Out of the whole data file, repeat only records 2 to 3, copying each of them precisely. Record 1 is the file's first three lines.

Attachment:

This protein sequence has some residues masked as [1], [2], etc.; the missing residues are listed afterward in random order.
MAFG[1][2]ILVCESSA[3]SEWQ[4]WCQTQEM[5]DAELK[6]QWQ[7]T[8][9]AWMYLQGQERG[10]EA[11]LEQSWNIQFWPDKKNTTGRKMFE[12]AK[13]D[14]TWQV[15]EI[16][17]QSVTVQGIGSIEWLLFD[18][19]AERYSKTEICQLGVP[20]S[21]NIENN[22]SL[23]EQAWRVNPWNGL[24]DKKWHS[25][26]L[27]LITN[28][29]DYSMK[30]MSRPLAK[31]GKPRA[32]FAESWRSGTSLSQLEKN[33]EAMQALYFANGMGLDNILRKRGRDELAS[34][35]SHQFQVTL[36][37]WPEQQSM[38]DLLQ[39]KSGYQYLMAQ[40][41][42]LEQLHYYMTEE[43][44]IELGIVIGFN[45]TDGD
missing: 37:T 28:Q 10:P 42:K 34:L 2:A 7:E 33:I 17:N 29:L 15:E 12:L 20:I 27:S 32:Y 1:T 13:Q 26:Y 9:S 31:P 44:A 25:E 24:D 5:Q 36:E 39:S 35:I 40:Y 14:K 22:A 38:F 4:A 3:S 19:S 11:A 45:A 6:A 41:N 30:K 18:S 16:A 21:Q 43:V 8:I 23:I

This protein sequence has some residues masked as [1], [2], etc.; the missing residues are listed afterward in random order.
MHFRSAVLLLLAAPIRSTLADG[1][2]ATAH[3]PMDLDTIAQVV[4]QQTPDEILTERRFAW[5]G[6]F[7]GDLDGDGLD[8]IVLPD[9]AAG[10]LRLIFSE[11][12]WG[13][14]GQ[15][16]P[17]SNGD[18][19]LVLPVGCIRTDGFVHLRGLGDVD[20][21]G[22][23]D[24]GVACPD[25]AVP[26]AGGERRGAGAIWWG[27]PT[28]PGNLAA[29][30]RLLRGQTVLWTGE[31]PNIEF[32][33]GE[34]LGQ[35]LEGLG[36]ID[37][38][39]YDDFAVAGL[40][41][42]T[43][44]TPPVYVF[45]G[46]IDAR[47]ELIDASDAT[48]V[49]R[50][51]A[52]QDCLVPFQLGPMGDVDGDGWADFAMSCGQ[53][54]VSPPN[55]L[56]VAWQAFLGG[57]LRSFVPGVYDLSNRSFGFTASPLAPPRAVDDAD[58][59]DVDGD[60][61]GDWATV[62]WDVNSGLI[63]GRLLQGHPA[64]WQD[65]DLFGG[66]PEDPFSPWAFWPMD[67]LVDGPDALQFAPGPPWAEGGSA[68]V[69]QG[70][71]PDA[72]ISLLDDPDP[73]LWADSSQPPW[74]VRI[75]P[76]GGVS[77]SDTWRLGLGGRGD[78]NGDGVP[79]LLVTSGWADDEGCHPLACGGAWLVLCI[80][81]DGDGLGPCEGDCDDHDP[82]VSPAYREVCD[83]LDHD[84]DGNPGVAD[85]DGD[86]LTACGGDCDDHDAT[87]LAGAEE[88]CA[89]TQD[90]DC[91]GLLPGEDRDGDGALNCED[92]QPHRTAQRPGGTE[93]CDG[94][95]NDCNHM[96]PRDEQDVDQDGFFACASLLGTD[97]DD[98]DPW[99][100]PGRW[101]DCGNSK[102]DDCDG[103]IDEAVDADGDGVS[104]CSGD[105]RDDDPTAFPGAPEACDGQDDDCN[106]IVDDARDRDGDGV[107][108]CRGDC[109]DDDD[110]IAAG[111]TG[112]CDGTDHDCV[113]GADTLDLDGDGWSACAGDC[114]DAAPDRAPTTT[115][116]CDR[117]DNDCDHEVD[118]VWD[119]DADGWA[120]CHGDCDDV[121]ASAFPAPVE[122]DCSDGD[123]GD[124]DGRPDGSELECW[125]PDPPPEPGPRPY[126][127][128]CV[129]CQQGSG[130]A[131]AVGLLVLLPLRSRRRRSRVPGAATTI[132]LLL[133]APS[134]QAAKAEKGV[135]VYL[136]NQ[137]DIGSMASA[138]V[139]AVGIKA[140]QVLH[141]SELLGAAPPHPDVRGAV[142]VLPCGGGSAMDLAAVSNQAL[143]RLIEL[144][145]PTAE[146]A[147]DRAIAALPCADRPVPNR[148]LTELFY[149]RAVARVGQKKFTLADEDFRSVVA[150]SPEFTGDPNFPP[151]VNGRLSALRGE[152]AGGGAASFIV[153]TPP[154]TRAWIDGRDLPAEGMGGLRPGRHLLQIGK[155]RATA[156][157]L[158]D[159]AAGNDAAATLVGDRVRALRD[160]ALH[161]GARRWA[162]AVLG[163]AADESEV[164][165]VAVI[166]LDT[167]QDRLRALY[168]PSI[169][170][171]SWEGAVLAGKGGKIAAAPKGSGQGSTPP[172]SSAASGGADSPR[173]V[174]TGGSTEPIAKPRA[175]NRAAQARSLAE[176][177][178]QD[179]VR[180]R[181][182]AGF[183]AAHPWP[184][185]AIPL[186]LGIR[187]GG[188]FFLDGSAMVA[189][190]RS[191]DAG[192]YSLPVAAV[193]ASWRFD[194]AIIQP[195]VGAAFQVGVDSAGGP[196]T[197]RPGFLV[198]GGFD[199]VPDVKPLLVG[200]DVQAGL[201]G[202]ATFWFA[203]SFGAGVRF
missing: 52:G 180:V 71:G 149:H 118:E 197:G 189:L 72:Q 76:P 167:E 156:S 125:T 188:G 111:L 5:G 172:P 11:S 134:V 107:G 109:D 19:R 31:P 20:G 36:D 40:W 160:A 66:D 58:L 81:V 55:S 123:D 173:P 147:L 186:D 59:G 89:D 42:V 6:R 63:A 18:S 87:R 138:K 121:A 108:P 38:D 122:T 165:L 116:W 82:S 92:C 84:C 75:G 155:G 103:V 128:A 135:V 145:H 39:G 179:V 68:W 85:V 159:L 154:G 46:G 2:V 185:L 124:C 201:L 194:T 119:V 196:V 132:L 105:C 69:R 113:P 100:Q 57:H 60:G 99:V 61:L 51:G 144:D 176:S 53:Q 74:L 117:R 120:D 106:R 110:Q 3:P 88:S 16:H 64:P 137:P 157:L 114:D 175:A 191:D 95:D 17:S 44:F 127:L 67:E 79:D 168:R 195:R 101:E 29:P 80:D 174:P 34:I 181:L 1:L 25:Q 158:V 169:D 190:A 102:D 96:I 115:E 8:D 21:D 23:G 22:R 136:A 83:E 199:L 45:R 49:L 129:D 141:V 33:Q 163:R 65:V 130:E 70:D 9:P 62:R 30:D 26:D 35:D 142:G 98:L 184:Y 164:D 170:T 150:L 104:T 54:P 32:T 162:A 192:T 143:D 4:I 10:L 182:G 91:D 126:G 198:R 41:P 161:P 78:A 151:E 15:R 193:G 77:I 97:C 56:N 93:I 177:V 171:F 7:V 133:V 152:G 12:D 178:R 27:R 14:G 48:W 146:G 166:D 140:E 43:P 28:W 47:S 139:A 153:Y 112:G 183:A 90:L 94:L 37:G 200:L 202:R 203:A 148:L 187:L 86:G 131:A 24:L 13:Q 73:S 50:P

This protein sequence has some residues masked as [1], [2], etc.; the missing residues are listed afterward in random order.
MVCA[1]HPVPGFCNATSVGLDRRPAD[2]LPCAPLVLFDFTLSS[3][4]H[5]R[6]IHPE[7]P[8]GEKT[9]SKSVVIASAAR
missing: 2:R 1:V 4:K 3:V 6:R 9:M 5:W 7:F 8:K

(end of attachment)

This protein sequence has some residues masked as [1], [2], etc.; the missing residues are listed afterward in random order.
MHFRSAVLLLLAAPIRSTLADG[1][2]ATAH[3]PMDLDTIAQVV[4]QQTPDEILTERRFAW[5]G[6]F[7]GDLDGDGLD[8]IVLPD[9]AAG[10]LRLIFSE[11][12]WG[13][14]GQ[15][16]P[17]SNGD[18][19]LVLPVGCIRTDGFVHLRGLGDVD[20][21]G[22][23]D[24]GVACPD[25]AVP[26]AGGERRGAGAIWWG[27]PT[28]PGNLAA[29][30]RLLRGQTVLWTGE[31]PNIEF[32][33]GE[34]LGQ[35]LEGLG[36]ID[37][38][39]YDDFAVAGL[40][41][42]T[43][44]TPPVYVF[45]G[46]IDAR[47]ELIDASDAT[48]V[49]R[50][51]A[52]QDCLVPFQLGPMGDVDGDGWADFAMSCGQ[53][54]VSPPN[55]L[56]VAWQAFLGG[57]LRSFVPGVYDLSNRSFGFTASPLAPPRAVDDAD[58][59]DVDGD[60][61]GDWATV[62]WDVNSGLI[63]GRLLQGHPA[64]WQD[65]DLFGG[66]PEDPFSPWAFWPMD[67]LVDGPDALQFAPGPPWAEGGSA[68]V[69]QG[70][71]PDA[72]ISLLDDPDP[73]LWADSSQPPW[74]VRI[75]P[76]GGVS[77]SDTWRLGLGGRGD[78]NGDGVP[79]LLVTSGWADDEGCHPLACGGAWLVLCI[80][81]DGDGLGPCEGDCDDHDP[82]VSPAYREVCD[83]LDHD[84]DGNPGVAD[85]DGD[86]LTACGGDCDDHDAT[87]LAGAEE[88]CA[89]TQD[90]DC[91]GLLPGEDRDGDGALNCED[92]QPHRTAQRPGGTE[93]CDG[94][95]NDCNHM[96]PRDEQDVDQDGFFACASLLGTD[97]DD[98]DPW[99][100]PGRW[101]DCGNSK[102]DDCDG[103]IDEAVDADGDGVS[104]CSGD[105]RDDDPTAFPGAPEACDGQDDDCN[106]IVDDARDRDGDGV[107][108]CRGDC[109]DDDD[110]IAAG[111]TG[112]CDGTDHDCV[113]GADTLDLDGDGWSACAGDC[114]DAAPDRAPTTT[115][116]CDR[117]DNDCDHEVD[118]VWD[119]DADGWA[120]CHGDCDDV[121]ASAFPAPVE[122]DCSDGD[123]GD[124]DGRPDGSELECW[125]PDPPPEPGPRPY[126][127][128]CV[129]CQQGSG[130]A[131]AVGLLVLLPLRSRRRRSRVPGAATTI[132]LLL[133]APS[134]QAAKAEKGV[135]VYL[136]NQ[137]DIGSMASA[138]V[139]AVGIKA[140]QVLH[141]SELLGAAPPHPDVRGAV[142]VLPCGGGSAMDLAAVSNQAL[143]RLIEL[144][145]PTAE[146]A[147]DRAIAALPCADRPVPNR[148]LTELFY[149]RAVARVGQKKFTLADEDFRSVVA[150]SPEFTGDPNFPP[151]VNGRLSALRGE[152]AGGGAASFIV[153]TPP[154]TRAWIDGRDLPAEGMGGLRPGRHLLQIGK[155]RATA[156][157]L[158]D[159]AAGNDAAATLVGDRVRALRD[160]ALH[161]GARRWA[162]AVLG[163]AADESEV[164][165]VAVI[166]LDT[167]QDRLRALY[168]PSI[169][170][171]SWEGAVLAGKGGKIAAAPKGSGQGSTPP[172]SSAASGGADSPR[173]V[174]TGGSTEPIAKPRA[175]NRAAQARSLAE[176][177][178]QD[179]VR[180]R[181][182]AGF[183]AAHPWP[184][185]AIPL[186]LGIR[187]GG[188]FFLDGSAMVA[189][190]RS[191]DAG[192]YSLPVAAV[193]ASWRFD[194]AIIQP[195]VGAAFQVGVDSAGGP[196]T[197]RPGFLV[198]GGFD[199]VPDVKPLLVG[200]DVQAGL[201]G[202]ATFWFA[203]SFGAGVRF
missing: 52:G 180:V 71:G 149:H 118:E 197:G 189:L 72:Q 76:P 167:E 156:S 125:T 188:G 111:L 5:G 172:P 11:S 134:V 107:G 109:D 19:R 31:P 20:G 36:D 40:W 160:A 66:D 58:L 81:V 55:S 123:D 173:P 147:L 186:D 59:G 89:D 42:V 6:R 63:A 18:S 87:R 138:K 121:A 108:P 38:D 122:T 165:L 116:W 82:S 92:C 84:C 75:G 155:G 103:V 128:A 135:V 145:H 39:G 179:V 68:W 85:V 159:L 154:G 46:G 2:V 185:L 124:C 201:L 194:T 119:V 196:V 132:L 105:C 69:R 113:P 100:Q 57:H 60:G 99:V 61:L 51:G 144:D 176:S 53:Q 74:L 117:R 120:D 106:R 110:Q 3:P 88:S 16:H 64:P 137:P 157:L 114:D 175:A 191:D 95:D 17:S 44:F 127:L 67:E 79:D 168:R 195:R 101:E 29:P 80:D 174:P 34:I 181:L 1:L 25:Q 158:V 169:D 190:A 102:D 96:I 115:E 8:D 21:D 23:G 22:R 136:A 83:E 199:L 45:R 49:L 129:D 141:V 33:Q 163:R 65:V 130:E 70:D 9:P 62:R 30:D 26:D 35:D 142:G 98:L 184:Y 164:D 170:T 150:L 104:T 54:P 32:T 162:A 192:T 143:D 4:I 10:L 182:G 91:D 126:G 198:R 41:P 161:P 78:A 151:E 15:R 193:G 77:I 97:C 56:N 93:I 177:V 171:F 7:V 133:V 152:G 12:D 178:R 27:R 14:G 48:W 146:G 166:D 140:E 43:P 28:W 47:S 139:A 153:Y 112:G 183:A 90:L 94:L 37:G 200:L 202:R 203:A 148:L 187:L 86:G 131:A 24:L 13:Q 73:S 50:P

This protein sequence has some residues masked as [1], [2], etc.; the missing residues are listed afterward in random order.
MVCA[1]HPVPGFCNATSVGLDRRPAD[2]LPCAPLVLFDFTLSS[3][4]H[5]R[6]IHPE[7]P[8]GEKT[9]SKSVVIASAAR
missing: 2:R 1:V 4:K 3:V 6:R 9:M 5:W 7:F 8:K